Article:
Food and protection from disturbance are the critical elements needed to attract and hold waterfowl during fall migration. Wetland quality and depth are critical drivers of wetland based food resources. Large basins provide more inherent protection from disturbance although wetland and shallow lake based refuges are very important.
High quality shallow lakes and wetlands have clear water and abundant rooted aquatic vegetation. Emergent aquatic plants such as rushes and wild rice provide protective cover from weather and predators as well as overwater nesting habitat. Submergent aquatic plants provide food in the form of seeds and tubers and critical habitat for aquatic invertebrates. Very shallow seasonal wetlands can be critical sources of invertebrates and nutritious plant seeds during spring, early summer and fall, particularly for dabbling ducks.
And it goes without saying that Minnesota wetlands, besides being invaluable for waterfowl, also provide other desirable functions and values - habitat for a wide range of species, groundwater recharge, water purification, flood water storage, shoreline protection, and economic benefits.
An estimated 90% of Minnesota’s prairie wetlands have been lost, more than 50% of our statewide wetland resource. Throughout the state, remaining shallow lakes and wetlands provide the aforementioned critical habitat for each life stage of waterfowl and other wetland wildlife. Unfortunately these benefits are too often compromised by degraded habitat quality due to excessive runoff and invasive plants and fish. Additionally, wetlands continue to be lost or degraded by ongoing ditching and tiling from agriculture and other forces. In our remaining wetland habitat, only about one prairie wetland in five exhibits good quality vegetation while just under a third provide good habitat for invertebrates. While wetlands in the forest-prairie transition fare better with a little fewer than half providing good habitat for invertebrates, they actually do a bit worse for aquatic plants due to invasive species.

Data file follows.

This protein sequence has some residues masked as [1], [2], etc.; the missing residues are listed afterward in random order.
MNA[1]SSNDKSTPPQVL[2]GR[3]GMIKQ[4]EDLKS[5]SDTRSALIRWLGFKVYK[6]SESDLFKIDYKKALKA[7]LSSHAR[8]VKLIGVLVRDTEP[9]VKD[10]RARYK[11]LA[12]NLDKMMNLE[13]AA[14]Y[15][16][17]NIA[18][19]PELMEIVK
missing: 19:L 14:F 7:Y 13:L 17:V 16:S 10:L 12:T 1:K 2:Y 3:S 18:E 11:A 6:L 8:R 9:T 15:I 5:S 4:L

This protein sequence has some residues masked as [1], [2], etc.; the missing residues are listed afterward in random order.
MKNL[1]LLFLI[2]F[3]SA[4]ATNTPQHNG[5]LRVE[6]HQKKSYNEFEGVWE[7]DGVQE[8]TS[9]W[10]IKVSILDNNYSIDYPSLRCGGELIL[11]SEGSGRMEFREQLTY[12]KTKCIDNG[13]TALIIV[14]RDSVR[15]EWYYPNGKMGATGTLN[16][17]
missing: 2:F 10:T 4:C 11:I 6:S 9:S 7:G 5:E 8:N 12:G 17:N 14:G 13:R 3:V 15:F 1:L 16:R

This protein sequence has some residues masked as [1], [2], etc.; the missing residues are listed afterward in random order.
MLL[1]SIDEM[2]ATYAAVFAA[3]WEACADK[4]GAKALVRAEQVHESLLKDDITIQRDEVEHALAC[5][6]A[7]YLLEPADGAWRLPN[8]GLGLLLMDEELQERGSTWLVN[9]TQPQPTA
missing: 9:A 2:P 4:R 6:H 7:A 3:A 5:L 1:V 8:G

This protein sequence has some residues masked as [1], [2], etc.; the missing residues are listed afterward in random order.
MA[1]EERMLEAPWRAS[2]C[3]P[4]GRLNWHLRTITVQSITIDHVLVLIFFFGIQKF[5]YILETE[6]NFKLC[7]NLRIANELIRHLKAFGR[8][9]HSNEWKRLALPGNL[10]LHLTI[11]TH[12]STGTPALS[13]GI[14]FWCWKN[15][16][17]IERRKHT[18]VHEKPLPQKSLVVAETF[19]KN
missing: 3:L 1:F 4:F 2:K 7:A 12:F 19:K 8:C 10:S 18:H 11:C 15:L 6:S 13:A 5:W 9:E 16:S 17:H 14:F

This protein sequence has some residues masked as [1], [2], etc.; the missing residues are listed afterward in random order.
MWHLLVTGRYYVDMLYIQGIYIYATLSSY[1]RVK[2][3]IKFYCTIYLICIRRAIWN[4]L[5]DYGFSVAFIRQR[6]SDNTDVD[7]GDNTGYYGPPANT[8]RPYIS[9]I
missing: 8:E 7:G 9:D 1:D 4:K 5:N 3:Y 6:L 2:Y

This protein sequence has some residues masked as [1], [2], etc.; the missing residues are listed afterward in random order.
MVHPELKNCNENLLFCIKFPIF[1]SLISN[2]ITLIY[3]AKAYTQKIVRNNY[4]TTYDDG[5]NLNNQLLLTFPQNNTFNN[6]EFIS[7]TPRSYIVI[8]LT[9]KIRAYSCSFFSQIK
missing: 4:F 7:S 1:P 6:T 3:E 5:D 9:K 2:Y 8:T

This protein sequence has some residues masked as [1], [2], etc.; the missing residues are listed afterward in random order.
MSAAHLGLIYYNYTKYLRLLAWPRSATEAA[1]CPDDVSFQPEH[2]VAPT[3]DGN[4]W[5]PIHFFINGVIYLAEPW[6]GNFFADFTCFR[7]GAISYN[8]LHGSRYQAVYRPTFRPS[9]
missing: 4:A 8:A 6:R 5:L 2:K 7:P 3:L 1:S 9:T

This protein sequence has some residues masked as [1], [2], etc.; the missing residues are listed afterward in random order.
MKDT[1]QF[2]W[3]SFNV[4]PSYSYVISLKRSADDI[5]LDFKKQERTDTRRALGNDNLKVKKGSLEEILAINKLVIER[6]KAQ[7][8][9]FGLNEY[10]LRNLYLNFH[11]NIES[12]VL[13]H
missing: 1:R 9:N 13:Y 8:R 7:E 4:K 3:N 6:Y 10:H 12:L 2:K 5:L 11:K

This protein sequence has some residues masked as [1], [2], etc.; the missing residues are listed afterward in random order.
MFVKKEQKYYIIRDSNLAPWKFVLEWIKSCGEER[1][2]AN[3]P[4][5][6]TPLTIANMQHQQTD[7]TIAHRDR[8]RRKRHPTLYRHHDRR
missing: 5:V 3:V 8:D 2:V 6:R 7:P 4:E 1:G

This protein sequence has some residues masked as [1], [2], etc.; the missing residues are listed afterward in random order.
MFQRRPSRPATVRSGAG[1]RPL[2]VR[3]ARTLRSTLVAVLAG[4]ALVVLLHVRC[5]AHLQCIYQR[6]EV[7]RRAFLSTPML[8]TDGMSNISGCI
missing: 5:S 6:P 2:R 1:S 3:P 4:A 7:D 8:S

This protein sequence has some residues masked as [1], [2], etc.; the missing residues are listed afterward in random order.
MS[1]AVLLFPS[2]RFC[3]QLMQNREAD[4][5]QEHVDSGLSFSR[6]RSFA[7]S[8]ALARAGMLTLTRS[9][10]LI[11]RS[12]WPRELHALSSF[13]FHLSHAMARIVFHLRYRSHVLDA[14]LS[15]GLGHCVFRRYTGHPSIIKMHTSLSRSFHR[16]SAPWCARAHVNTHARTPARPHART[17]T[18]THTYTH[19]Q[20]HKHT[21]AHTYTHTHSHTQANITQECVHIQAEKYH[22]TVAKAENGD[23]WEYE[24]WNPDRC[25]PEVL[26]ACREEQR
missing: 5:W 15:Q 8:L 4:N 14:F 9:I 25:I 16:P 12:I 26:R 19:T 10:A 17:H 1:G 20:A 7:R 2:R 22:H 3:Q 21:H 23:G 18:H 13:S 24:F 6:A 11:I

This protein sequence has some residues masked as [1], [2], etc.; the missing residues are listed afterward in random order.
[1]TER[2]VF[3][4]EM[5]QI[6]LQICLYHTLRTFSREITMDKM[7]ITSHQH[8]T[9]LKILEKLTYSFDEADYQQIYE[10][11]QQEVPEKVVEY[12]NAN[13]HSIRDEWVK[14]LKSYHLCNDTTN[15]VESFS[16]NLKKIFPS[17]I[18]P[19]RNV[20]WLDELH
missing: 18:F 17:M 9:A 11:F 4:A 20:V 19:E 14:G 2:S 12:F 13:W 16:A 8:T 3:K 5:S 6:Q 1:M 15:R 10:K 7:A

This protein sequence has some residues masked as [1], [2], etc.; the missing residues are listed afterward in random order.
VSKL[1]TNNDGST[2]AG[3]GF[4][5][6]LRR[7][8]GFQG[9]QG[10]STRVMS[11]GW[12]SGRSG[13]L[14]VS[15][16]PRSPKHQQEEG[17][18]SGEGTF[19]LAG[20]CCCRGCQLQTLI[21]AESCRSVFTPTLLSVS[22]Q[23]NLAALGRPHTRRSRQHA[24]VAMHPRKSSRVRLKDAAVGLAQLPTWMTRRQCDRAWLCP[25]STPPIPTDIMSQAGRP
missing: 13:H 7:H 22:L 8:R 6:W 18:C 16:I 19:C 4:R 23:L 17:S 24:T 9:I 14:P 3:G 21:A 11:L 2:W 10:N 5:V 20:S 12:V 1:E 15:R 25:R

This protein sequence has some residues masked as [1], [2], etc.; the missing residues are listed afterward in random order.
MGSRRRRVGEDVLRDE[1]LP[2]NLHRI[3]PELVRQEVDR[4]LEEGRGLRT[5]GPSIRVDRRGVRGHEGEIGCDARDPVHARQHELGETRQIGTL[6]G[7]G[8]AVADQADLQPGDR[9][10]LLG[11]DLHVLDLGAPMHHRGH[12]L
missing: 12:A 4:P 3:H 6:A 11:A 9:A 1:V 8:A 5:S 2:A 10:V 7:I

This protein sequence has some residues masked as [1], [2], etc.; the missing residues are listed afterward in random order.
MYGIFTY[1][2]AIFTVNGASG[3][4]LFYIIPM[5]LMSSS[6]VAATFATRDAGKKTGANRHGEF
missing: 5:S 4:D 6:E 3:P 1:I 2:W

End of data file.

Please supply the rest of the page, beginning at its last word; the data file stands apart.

The habitat quality of the shallow lakes and wetlands still on the landscape can be markedly improved by controlling invasive species and rough fish, and installing fish barriers where needed and aggressively managing water levels to meet management objectives. This proposal seeks to implement engineering design of dikes, water control structures, and fish barriers (Design), installing the of design elements (Construction), and intensifying the application of management techniques such as invasive species control, water level manipulation, and wild rice seeding (Intensive Management). Additionally, the proposal seeks to continue the the successful model of regional roving habitat crews to address the growing backlog of wetland habitat management on Wildlife Management Areas.
The shallow lakes and wetlands identified in this proposal for enhancement were proposed and ranked by DNR Area Wildlife Supervisors through their respective Regional Wildlife Managers. The proposals were reviewed by the Wetland Wildlife Program Consultant and the Wildlife Operations Manager prior to inclusion in this proposal.
Five construction projects on wetland and shallow lake basins have been identified to upgrade or replace wetland habitat infrastructure. Three projects will be designed with funding from this proposal to prepare for future construction. One project will be undertaken to manage dense monotypic stands of cattails that are negatively impacting the value of wetlands for wildlife habitat. One project will be undertaken to draw down a shallow lake and apply piscicide to remove rough fish. Roving habitat crews will accomplish wetland habitat work that will include, but not be limited to, managing water levels, maintaining fish barriers, inducing winterkill of fish, controlling invasive plants and fish, and encouraging native plant assemblages.
Program managers may add, delete, and substitute projects on the approved parcel list based upon need, readiness, cost, opportunity, and/or urgency so long as the substitute parcel/project forwards the constitutional objectives of this program in the Project Scope table of this accomplishment plan. The final accomplishment plan report will include the final parcel list.